“An electrifying novel about the primal and unyielding bond between a mother and her son, and the lengths she’ll go to protect him.
The zoo is nearly empty as Joan and her four-year-old son soak up the last few moments of playtime. They are happy, and the day has been close to perfect. But what Joan sees as she hustles her son toward the exit gate minutes before closing time sends her sprinting back into the zoo, her child in her arms. And for the next three hours—the entire scope of the novel—she keeps on running.
Joan’s intimate knowledge of her son and of the zoo itself—the hidden pathways and under-renovation exhibits, the best spots on the carousel and overstocked snack machines—is all that keeps them a step ahead of danger.
A masterful thrill ride and an exploration of motherhood itself—from its tender moments of grace to its savage power—Fierce Kingdom asks where the boundary is between our animal instinct to survive and our human duty to protect one another. For whom should a mother risk her life?”
My Thoughts: I finished Fierce Kingdom on the same day as the Las Vegas shooting. To read a book about a mass shooting in a zoo on the same day as those horrifying headlines/videos/images hit the news made the story cross from fiction to real life. The questions Joan raises about saving her son versus saving others are ones we should never have to ask ourselves but the likelihood of having to do so increase with every shooting. What a horrible way to live.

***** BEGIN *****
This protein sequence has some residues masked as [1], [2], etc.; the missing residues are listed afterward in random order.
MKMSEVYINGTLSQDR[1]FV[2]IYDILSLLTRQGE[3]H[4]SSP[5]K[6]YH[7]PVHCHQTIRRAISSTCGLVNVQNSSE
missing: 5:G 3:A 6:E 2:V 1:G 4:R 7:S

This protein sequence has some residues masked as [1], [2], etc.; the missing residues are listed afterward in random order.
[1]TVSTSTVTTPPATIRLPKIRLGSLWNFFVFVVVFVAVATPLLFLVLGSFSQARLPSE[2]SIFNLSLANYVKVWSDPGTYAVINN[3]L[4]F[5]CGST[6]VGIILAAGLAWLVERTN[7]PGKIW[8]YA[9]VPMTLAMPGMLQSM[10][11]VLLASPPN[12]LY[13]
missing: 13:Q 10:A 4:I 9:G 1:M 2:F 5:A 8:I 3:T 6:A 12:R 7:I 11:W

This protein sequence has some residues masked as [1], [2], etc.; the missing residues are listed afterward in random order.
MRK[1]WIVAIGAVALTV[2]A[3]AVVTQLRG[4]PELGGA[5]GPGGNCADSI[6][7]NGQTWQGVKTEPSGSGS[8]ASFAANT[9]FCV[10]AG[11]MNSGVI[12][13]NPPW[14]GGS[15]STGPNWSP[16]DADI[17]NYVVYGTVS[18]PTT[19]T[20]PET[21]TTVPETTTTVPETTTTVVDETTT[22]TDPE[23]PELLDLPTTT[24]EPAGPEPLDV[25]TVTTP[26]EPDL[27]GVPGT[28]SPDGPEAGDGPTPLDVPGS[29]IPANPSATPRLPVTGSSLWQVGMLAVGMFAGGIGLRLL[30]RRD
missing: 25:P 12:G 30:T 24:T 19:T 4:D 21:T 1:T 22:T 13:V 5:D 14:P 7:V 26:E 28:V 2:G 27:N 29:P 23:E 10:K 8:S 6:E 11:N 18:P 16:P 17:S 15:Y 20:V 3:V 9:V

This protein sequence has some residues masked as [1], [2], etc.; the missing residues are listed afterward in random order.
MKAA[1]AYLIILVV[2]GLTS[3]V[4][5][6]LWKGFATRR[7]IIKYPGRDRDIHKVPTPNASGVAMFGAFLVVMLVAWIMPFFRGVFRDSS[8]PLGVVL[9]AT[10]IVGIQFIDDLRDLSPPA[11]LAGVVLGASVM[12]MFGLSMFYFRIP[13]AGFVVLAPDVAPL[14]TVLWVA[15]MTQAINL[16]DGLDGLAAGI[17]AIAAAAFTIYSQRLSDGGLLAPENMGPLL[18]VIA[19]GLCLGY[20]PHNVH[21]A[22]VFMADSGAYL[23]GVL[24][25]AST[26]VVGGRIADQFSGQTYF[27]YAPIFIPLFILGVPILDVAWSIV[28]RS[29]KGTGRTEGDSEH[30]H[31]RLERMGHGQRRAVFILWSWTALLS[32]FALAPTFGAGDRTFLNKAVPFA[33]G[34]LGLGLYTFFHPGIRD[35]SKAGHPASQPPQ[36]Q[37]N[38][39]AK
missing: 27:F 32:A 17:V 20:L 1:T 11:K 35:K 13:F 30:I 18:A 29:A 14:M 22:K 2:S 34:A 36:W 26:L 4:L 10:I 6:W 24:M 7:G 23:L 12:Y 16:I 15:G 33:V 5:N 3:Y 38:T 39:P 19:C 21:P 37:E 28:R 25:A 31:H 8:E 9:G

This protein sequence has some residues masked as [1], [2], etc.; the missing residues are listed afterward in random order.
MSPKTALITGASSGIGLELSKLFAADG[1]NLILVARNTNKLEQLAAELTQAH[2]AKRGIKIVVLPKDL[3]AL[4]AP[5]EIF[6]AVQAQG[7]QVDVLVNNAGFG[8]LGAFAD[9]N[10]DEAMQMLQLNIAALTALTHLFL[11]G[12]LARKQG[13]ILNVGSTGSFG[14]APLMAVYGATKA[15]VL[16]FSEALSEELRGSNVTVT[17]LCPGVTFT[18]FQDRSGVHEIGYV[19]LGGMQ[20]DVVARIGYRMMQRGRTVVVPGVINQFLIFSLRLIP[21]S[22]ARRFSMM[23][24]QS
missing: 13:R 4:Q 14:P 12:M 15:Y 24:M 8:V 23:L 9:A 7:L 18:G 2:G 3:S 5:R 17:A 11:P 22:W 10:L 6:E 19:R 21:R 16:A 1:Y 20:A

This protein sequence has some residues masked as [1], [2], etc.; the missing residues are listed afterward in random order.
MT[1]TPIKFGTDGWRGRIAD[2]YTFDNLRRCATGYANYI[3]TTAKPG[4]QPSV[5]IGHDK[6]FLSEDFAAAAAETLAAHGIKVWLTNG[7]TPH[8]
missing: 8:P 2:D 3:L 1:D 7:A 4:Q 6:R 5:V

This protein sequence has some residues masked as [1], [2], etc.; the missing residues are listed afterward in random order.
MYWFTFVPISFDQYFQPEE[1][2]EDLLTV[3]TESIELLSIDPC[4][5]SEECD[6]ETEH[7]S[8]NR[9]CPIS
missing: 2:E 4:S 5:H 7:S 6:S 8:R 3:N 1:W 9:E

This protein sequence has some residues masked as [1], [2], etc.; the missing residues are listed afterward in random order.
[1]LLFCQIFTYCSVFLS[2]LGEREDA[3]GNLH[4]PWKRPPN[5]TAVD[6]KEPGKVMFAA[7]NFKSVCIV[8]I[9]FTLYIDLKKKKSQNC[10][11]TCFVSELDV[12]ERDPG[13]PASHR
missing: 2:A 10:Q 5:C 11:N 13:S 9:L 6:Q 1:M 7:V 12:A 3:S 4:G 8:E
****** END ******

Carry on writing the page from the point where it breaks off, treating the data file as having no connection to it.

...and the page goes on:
Like all tragedies, the story starts out almost idyllic. The descriptions of the park where Joan and Lincoln play are beautiful, establishing a lovely connection between mother and son, and providing a calm before the storm. This scene is key for building Lincoln and Joan’s relationship and establishing their personalities. It also provides a fantastic counterpoint to the alone time mother and son will later get.
For the remainder of the novel, tension ratchets as Joan struggles to remain hidden while seeing to the needs of her child. As in any situation where facts are not known, it is fear that drives Joan and determines her action or inaction, fear of the unknown assailants, their whereabouts, and their reasons for the shootings. As she flits from fear to worry to anger and back again, we see her struggle with the situation into which she is forced and watch how her emotions at any given second impact her decision-making. It makes for a fascinating cat-and-mouse scenario, especially because we really only see it from the mouse’s point of view.
Where Fierce Kingdom really impresses is in its morality debates between surviving and saving lives. More than once, Joan must make the toughest of decisions if she hopes to keep her son safe. But as time passes, and it becomes more of a struggle to keep Lincoln quiet, Joan also must confront the choice between her own safety and that of her child. All parents declare they would die for their children, but when faced with that actual life-or-death scenario, would we really do so? For a parent, it does not get much scarier than that, and Ms. Phillips captures the emotional turmoil Joan undergoes with aplomb.
Fierce Kingdom is probably not the novel to read right now. The Vegas shootings are too near to our hearts, involving too many people, and affecting families and friends around the globe. However, it is an important read. Through Joan, readers can wrestle with the same decisions Joan faces. It is almost a fire drill for parents caught in a mass shooting. Schools and places of employment perform lockdown drills regularly to practice for such scenarios. Ms. Phillips provides parents with a similar preparatory exercise in Fierce Kingdom.